Open access peer-reviewed chapter

Multi‐Objective Hyper‐Heuristics

By Mashael Suliaman Maashi

Submitted: November 16th 2016Reviewed: April 13th 2017Published: August 30th 2017

DOI: 10.5772/intechopen.69222

Downloaded: 469

Abstract

Multi‐objective hyper‐heuristics is a search method or learning mechanism that operates over a fixed set of low‐level heuristics to solve multi‐objective optimization problems by controlling and combining the strengths of those heuristics. Although numerous papers on hyper‐heuristics have been published and several studies are still underway, most research has focused on single‐objective optimization. Work on hyper‐heuristics for multi‐objective optimization remains limited. This chapter draws attention to this area of research to help researchers and PhD students understand and reuse these methods. It also provides the basic concepts of multi‐objective optimization and hyper‐heuristics to facilitate a better understanding of the related research areas, in addition to exploring hyper‐heuristic methodologies that address multi‐objective optimization. Some design issues related to the development of hyper‐heuristic framework for multi‐objective optimization are discussed. The chapter concludes with a case study of multi‐objective selection hyper‐heuristics and its application on a real‐world problem.

Keywords

  • hyper‐heuristics
  • multi‐objective optimization
  • meta‐heuristics
  • evolutionary algorithms
  • computational search problems

1. Introduction

Many real‐world problems are complex. Owing to the (often) NP‐hard nature of such problems, researchers and practitioners frequently resort to problem‐tailored heuristics in order to obtain a reasonable solution within a reasonable amount of time. Hyper‐heuristics are methodologies that operate on a search space of heuristics rather than directly searching the solution space for solving hard computational problems. One of the main aims of hyper‐heuristics is to raise the level of generality of search methodologies and to automatically adapt the algorithm by combining the strength of each heuristic and making up for the weaknesses of others. References to multi‐objective hyper‐heuristics are scarce as most research in this area has been limited to single‐objective optimization. The purpose of this chapter is to provide an introduction to hyper‐heuristic methodologies that are designed for multi‐objective optimization (HHMOs). The chapter might help researchers and PhD students interested in this research area to understand and use these methods. Hyper‐heuristics for multi‐objective optimization is a relatively new area of research in operational research (OR) and evolutionary computation [1, 2]. Few studies have dealt with hyper‐heuristics for multi‐objective problems. In order to offer a better understanding of the subject, the basic concepts of multi‐objective optimization and hyper‐heuristics are provided in Section 2. This chapter also provides a brief survey of hyper‐heuristic methodologies that address multi‐objective optimization in Section 3. Some design issues related to the development of a hyper‐heuristic framework for multi‐objective optimization are discussed in Section 4. Additionally, a case study of multi‐objective selection hyper‐heuristics and its application on a real‐world problem is presented in Section 5. Finally, promising research areas for future application are provided in Section 6.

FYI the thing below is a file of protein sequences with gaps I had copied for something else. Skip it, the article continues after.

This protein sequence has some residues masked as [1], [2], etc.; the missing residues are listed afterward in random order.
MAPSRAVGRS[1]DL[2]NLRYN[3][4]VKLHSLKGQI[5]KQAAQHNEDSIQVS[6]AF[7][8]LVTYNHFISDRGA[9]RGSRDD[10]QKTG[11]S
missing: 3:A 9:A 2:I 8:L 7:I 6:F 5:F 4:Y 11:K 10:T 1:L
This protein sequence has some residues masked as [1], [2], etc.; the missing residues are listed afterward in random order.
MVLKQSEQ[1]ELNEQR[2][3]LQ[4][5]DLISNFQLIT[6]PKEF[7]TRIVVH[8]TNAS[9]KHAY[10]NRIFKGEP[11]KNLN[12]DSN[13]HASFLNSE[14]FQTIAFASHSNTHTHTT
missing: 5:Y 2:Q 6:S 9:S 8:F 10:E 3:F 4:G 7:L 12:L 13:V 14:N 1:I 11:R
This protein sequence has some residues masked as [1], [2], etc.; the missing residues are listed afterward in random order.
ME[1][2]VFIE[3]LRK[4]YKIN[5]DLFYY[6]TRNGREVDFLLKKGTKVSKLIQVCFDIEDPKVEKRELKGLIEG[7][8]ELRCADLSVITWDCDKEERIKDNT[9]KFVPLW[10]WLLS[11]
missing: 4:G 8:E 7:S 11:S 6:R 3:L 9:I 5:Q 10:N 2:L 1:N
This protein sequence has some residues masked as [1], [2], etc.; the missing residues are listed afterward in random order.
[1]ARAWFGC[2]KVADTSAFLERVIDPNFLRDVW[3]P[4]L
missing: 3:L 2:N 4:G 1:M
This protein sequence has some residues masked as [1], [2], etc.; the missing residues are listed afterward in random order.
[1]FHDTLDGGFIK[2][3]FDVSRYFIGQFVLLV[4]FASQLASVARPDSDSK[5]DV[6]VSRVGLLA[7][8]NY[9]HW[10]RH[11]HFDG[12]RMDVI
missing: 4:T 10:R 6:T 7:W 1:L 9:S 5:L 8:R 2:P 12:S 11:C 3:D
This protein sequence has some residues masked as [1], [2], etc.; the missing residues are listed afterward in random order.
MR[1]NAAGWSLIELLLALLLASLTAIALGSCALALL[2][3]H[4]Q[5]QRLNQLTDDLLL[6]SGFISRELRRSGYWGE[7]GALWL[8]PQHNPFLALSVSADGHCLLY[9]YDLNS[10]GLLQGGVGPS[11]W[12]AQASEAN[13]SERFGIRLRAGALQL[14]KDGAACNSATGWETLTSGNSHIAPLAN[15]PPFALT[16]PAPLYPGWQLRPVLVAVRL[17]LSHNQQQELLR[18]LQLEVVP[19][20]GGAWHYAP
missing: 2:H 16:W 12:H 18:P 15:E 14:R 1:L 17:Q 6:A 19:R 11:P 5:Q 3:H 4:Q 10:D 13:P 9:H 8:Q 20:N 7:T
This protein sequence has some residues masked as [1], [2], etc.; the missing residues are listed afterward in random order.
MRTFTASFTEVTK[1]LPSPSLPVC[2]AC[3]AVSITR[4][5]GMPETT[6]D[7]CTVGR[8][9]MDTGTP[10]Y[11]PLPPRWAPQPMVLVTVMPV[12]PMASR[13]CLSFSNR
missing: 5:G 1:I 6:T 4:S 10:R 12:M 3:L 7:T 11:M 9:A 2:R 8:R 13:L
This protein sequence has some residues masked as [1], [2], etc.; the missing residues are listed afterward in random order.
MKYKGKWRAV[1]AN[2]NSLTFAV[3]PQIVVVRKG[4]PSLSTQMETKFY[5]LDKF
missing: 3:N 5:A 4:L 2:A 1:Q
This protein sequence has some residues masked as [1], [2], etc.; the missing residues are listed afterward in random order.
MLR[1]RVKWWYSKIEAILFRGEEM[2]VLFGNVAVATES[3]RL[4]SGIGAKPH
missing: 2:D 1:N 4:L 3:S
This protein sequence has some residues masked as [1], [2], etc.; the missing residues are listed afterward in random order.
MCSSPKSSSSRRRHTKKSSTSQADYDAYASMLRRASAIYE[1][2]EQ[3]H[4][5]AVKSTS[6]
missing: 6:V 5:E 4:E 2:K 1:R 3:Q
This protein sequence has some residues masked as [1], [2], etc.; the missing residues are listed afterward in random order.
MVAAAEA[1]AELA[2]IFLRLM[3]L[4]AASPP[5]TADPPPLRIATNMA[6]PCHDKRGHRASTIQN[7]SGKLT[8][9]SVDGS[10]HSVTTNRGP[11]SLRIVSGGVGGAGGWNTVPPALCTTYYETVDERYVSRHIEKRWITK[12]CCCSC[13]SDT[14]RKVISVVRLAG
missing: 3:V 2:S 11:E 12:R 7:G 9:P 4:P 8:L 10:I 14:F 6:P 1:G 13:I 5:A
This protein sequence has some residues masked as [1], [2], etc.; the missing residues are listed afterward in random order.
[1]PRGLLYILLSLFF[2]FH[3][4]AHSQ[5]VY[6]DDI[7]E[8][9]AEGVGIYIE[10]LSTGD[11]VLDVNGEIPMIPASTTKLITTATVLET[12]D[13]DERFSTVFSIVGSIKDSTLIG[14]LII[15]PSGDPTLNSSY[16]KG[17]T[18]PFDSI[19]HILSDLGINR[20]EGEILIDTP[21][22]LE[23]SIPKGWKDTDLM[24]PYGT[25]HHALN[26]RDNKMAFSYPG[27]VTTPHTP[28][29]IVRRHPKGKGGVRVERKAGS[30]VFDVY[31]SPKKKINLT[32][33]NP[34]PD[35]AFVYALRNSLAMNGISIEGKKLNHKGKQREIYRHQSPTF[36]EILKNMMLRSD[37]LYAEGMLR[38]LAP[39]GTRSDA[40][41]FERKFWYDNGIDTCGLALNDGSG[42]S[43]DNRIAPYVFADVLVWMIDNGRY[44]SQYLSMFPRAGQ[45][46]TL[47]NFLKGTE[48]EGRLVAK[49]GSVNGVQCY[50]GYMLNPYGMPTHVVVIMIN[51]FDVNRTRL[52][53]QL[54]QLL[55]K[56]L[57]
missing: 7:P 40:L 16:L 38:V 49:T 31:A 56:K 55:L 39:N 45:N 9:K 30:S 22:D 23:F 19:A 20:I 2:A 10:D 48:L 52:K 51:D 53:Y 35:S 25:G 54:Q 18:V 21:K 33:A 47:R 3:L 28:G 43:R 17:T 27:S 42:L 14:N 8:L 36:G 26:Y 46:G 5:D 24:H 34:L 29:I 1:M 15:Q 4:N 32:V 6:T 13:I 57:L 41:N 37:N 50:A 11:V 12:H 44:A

2. The basic concepts and underlying issues

2.1. Multi‐objective optimization

Multi‐objective problems (MOPs): MOPs comprise several objectives (two or more), which need to be minimized or maximized depending on the problem. A general definition of an MOP [3] is

An MOP minimizes F(x)=(f1(x),,fk(x))subject to gi(x)0;i=1,,m,xΩ. The solution of the MOP minimizes the components of a vector F(x),where xis an n‐dimensional decision variable vector (X=x1,,xn)from some universe Ω. An MOP includes ndecision variables, mconstraints,and k objectives. The MOP’s evaluation function F:Ωmaps decision variable vectors (X=x1,,xn)to vectors (Y=a1,,ak).

Multi‐objective optimization techniques are divided into three classes [3, 4]:

  • A priori approach (decision making and then a search):

    In this class, the objective preferences or weights are set by the decision maker prior to the search process. An example of this is aggregation‐based approaches such as the weighted sum approach.

  • A posteriori approach (a search and then decision making):

    The search is conducted to find solutions for the objective functions. Following this, a decision process selects the most appropriate solutions (often involving a trade‐off). Multi‐objective evolutionary optimization (MOEA) techniques, whether non‐Pareto‐based or Pareto‐based, are examples of this class.

  • Interactive or progressive approach (search and decision making simultaneously):

    In this class, the preferences of the decision maker(s) are made and adjusted during the search process.

Pareto dominance: The idea behind the dominance concept is to generate a preference between MOP solutions since there is no information regarding objective preference provided by the decision maker. This preference is used to compare the dominance between any two solutions [5]. A more formal definition of Pareto dominance (for minimization case) is as follows [4]: